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Eye in the Sky: A New Way to Combat Crime

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By Brian James Kirk

When it comes to fighting crime, Philadelphia is undergoing a video revolution. Within a few short years, the city is likely to be blanketed by a network of  more than a thousand state-of-the-art, high resolution cameras, scanning high-crime areas, critical structures such as the Benjamin Franklin Bridge, SEPTA stops and inner city streets.

The sweeping program had a modest beginning.  In 2007, Mayor John Street and the Philadelphia Police Department announced a $10 million initiative to install 250 surveillance cameras around the city. These are high resolution Unisys digital video cameras that, if perched on a street light, can pan, tilt and zoom into details, such as a person's face or a license plate number, from a full city block away.

Camera small size.jpgToday, 117 of the planned 250 cameras are in operation, perched above streets with their tell-tale blue lights blinking.  Another 76 are covered by plastic bags awaiting network configuration. They are expected to be operational soon.

But this is only the beginning. The number of cameras on the network is expected to expand exponentially in the near future. City officials are working on ways to link their Police Department operation with surveillance cameras used by such parties as SEPTA, local universities and private businesses to create a super-network of public space surveillance that can feed images back to the video monitoring room at Police Headquarters at Eighth and Race Sts.

These are not your old-fashioned, crude convenience-store cameras that offered up grainy, black-and-white images. The images produced by the new police cameras are high resolution, in full color and can be streamed to the computer screens at the monitoring unit in near real-time.

A shooting recorded

To demonstrate the efficacy of the cameras, police showed me their video of a June 2008 shooting incident on the first block of South Salford St. in West Philadelphia as captured by a police camera.

The video shows a black minivan pull up outside a rowhouse on South Salford.  Police said the aim of the three men inside the van was to rob the home of a local narcotics dealer named Terrell Green.

The tape shows the men stepping out of the rented van.  When they see Green standing outside his house, they open fire. Green, 20, is hit in the chest and the mouth.  The video shows a puff of dust as a bullet ricochets off the brown stucco faƧade of the house.

The video shows Green running back into the house and returning moments later carrying a handgun. It shows him firing at the men as they pile back into their van. Though located at intersections more than one block away, the cameras captured details, such as the revolver's flash and the bullet's ricochet, with cinematic clarity.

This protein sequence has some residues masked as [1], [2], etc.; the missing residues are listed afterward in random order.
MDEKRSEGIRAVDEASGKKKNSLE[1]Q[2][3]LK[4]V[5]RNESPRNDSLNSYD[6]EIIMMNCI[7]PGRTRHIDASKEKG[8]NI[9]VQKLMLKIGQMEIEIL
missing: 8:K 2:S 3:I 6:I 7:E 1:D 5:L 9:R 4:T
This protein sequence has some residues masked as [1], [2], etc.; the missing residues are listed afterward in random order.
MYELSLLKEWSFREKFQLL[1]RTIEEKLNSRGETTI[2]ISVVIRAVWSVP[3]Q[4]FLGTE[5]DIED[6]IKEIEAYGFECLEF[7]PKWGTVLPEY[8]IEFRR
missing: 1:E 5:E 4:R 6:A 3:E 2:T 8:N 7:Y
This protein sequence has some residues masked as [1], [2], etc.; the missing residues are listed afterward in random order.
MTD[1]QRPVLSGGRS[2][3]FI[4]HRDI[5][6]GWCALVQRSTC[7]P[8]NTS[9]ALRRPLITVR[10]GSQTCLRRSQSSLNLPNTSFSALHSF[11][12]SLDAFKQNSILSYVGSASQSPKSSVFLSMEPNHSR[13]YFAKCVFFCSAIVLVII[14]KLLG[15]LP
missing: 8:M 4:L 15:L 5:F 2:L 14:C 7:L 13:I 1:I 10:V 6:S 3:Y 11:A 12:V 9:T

The video of the shooting eventually led to the identification and arrest of six suspects. Police say video surveillance footage resulted in a guilty plea for attempted murder in the case.

The incident was an early success for the surveilance program, which has seen delays because the existing technological infrastructure failed to produce images that police officials deemed suitable.

Since then, the technological glitches have been worked out.  There are plans to deploy new cameras and to utilize existing cameras in partnership with local and state organizations. There is also the potential that the city will receive federal Homeland Security grants and that will mean even more cameras.  In short, the city's camera network is poised to become a significant tool for law enforcement.

I got a sense of what the future will look like with a visit to the department's video monitoring room, at the Police Administration building on Eight and Race Sts., where a handful of limited- and restricted-duty officers lean forward, staring into dual-monitor Dell workstations, using joysticks to control and view the city's cameras around the clock. 

A 14-foor wide screen in the front of the room displays multiple camera locations at  high-crime intersections, such as Kensington and Allegheny Avenues and Broad St. and Erie Ave., adjacent to video feeds from other city departments, SEPTA and PennDOT.

Impact on crime

With plans in place to dramatically expand camera coverage, an important question remains: Do they impact crime?

"Going into it, we knew that the cameras were a tool.  But when they stop a homicide, how do you put a price on how much that is worth?" said Deputy Police Commissioner Jack Gaittens, who oversees the camera unit.

So, far, the cameras have been proven to reduce what police call disorder crime -- drug sales, assaults and vandalism -- by 13 percent. But they have not effected violent crime rates, according to a 2006 study completed by Temple University, which examined 18 pilot cameras installed in the city.

While civil libertarians express doubt about the cameras on privacy issues, the public supports them - as evidenced by a 75 percent "Yes" supporting police surveillance  in referendum that was on the city ballot in 2006. The expectation is that the widespread presence of cameras will reduce crime significantly.

That may not be the case, said Temple criminal justice professor Dr. Jerry Ratcliffe, a police intelligence expert who authored the 2006 study.

"If we had been asked prior to the referrundum: 'Are cameras effective at reducing violent crime?'" he says, "We'd have said that the evidence suggests not."

But, the research is not done. A two-year study of the expanded camera program in Philadelphia is now underway.  And similar studies done in Baltimore and Chicago, both of which have extensive surveillance networks, offer some promising conclusions.

Eye in the Sky, Part II: Two cities that make widespread use of cameras.

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